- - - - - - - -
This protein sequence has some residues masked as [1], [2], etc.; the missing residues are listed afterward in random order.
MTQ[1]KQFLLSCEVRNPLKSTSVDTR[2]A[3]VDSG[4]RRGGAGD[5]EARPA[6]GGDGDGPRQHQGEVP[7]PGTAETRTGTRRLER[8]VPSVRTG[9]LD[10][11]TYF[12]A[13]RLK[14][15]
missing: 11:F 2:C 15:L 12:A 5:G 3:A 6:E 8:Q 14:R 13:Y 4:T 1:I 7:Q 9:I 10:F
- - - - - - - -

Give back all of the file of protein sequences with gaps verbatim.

This protein sequence has some residues masked as [1], [2], etc.; the missing residues are listed afterward in random order.
MTQ[1]KQFLLSCEVRNPLKSTSVDTR[2]A[3]VDSG[4]RRGGAGD[5]EARPA[6]GGDGDGPRQHQGEVP[7]PGTAETRTGTRRLER[8]VPSVRTG[9]LD[10][11]TYF[12]A[13]RLK[14][15]
missing: 11:F 2:C 15:L 12:A 5:G 3:A 6:E 8:Q 14:R 13:Y 4:T 1:I 7:Q 9:I 10:F